For Twilight Tempest of Love and Death there is an accomplished drummer of African, Caribbean and Latin percussions, Silbert Morris, whose drumming accompanied commissioned music by Christopher Best. Best is a freelance composer and senior lecturer/reader in music composition at Dartington College of Arts in Devon. His commissions include two works for Scottish Dance Theatre, scores for Sarah Whatley and music for the Kaleidoscope Integrated Dance Project. Best met Thiagarajah at the 1996 Choreographer’s-Composer’s Exchange held at the Southbank. Thiagarajah contacted Best in 1999. They worked together for 18 months on the making of Twilight. For Best the challenge was to write music that would be different from the “English” music he was known for without descending into pastiche. Best used non-standard tunings and employed non-Western instruments such as djembe drum, Ghanaian xylophone, Balinese gamelan gongs and eastern European vocals in a manner that enforces the mysticism of Twilight. The sounds are magical and with the live drummer supported the dynamics of Twilight’s dancers. To arrive from initial ideas with Thiagarajah to the composition for Twilight, Best visited rehearsals periodically, brought samples to be tested and then refined, and was also able to include Kumina rhythms in the fabric of his composition. The process to structure the work was a joint effort to have movement and music unit with equal purpose. What is presented is sound enforcing dynamics of the dancers and characterising the landscape in which the dance occurred. The drummer with his djembe took his place downstage left facing the performers and began a quiet and slow rhythm that built in tempo and sound level. With silhouetted figures standing upstage and moving so slow you can hardly tell where the movement begins or ends, Best’s CD begins and the work leads into its particular landscape of mysticism.

The movement of the dancers is synthesised from Kumina indicating Twilight as a work of varying semblance not duplication. The stiff spine with pelvis moving forward and side to side of Kumina were morphed into the slow shapes filtered through red gauze draped over each dancer. In this space Indian rhythms in feet layer Jamaican djembe rhythms, Jamacian movement is fragmented and altered through tempo and dynamic, Indian fingers stretched in one phrase morphe into Kumina Wake dance in another and ebonga moves synthesised into 2 and 3 dimensional plié attitude shapes and barrel jumps reminiscent of spiralled movements of Graham technique. All these ideas are drawn from ensemble members, choreographers, and composer then synthesised to create a work that has its own lexicon of expression. The movement vocabulary is not simply regurgitated movement. The music not prefabricated electronics. The movement is remembered visceral echoes reshaped and coaxed out in an altered form. Myths told, imagery given, ideas shared, manipulated then funnelled out to tell a combination of 2 cultures in an altered fashion. In this process mythology and cultural practice is the starting point for all involved in the creative process. The legends converge causing the transliteration of movement, music and written/oral text. The dance work is a narrative telling with lead protagonists supporting antagonists. Through solos, duets, and trios the ensemble uses the space to establish relationships of a god with spirit walkers, husband and wife, contest and contested. Imagery alludes to the dead walking amongst the living and trickery in verbal text is alluded too by combative like moves. The ensemble consist of 5 dancers with Yama, God of Death played by Alan Miller and Savitri played by Neila Ebanks. During the work a long diagonal of light is travelled with simple linear moves of weight and unwavering focus. This moment performed by Keita-Marie Chamberlain seemed the “and” between two sections but also for me a metaphor for the journey for those involved in the making of Twilight Tempest of Love and Death.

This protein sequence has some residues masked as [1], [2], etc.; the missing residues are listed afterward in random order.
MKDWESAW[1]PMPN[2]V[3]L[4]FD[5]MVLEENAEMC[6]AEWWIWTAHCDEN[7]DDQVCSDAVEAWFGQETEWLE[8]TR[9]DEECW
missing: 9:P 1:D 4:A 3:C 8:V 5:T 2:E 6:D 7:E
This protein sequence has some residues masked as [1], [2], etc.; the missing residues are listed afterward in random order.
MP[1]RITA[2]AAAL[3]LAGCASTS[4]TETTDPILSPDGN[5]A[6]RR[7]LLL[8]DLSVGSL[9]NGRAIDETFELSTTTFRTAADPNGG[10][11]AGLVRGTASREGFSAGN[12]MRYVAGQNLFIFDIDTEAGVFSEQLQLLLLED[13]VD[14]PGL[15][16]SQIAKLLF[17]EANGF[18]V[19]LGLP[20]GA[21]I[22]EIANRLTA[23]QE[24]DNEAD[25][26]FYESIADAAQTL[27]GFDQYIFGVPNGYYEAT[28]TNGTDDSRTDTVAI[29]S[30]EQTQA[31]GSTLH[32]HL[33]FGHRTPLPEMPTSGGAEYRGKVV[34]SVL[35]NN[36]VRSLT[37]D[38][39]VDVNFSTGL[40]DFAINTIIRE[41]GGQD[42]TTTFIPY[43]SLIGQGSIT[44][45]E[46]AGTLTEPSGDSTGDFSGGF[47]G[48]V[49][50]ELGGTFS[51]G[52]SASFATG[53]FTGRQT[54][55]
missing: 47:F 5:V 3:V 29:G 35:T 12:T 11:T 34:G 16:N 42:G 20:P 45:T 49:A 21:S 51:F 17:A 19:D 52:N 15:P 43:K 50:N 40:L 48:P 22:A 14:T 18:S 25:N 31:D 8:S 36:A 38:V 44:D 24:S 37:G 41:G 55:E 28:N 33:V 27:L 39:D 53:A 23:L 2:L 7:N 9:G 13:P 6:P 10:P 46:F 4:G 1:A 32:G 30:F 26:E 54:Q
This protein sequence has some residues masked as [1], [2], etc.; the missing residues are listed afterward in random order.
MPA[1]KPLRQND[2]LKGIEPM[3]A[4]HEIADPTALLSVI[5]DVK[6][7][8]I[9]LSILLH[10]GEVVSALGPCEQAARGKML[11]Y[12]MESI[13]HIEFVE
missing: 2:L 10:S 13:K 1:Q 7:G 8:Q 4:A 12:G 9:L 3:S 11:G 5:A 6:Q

In my minds eye I remember the opening of Twilight. I now know the movement is fragmented Kumina moves slowed down and the dancers are spirit walkers, their portrayal setting the space to contest death and win love. The sounds including the drummer created eeriness, a bit of mystery that invited me into its space. This section intrigued me in several ways and alluded to a deeper meaning. I know now I missed a connection and only learned the implications of this opening through conversations with the makers of this work. Twilight illustrates in the first moment it’s blending of cultural sensibilities. I wonder how many of my associate audience members had the insight to appreciate the twist in this banter of well-chosen moves. Not knowing did not lessen my experience of the work but oh how much more enlightened I feel having discovered these bits of the equation that are the foundation of Twilight Tempest of Love and Death. My new found insight opens a door to multiple understandings and will enrich my future witnessing of works that exemplify the possibilities of transliteration in dance making.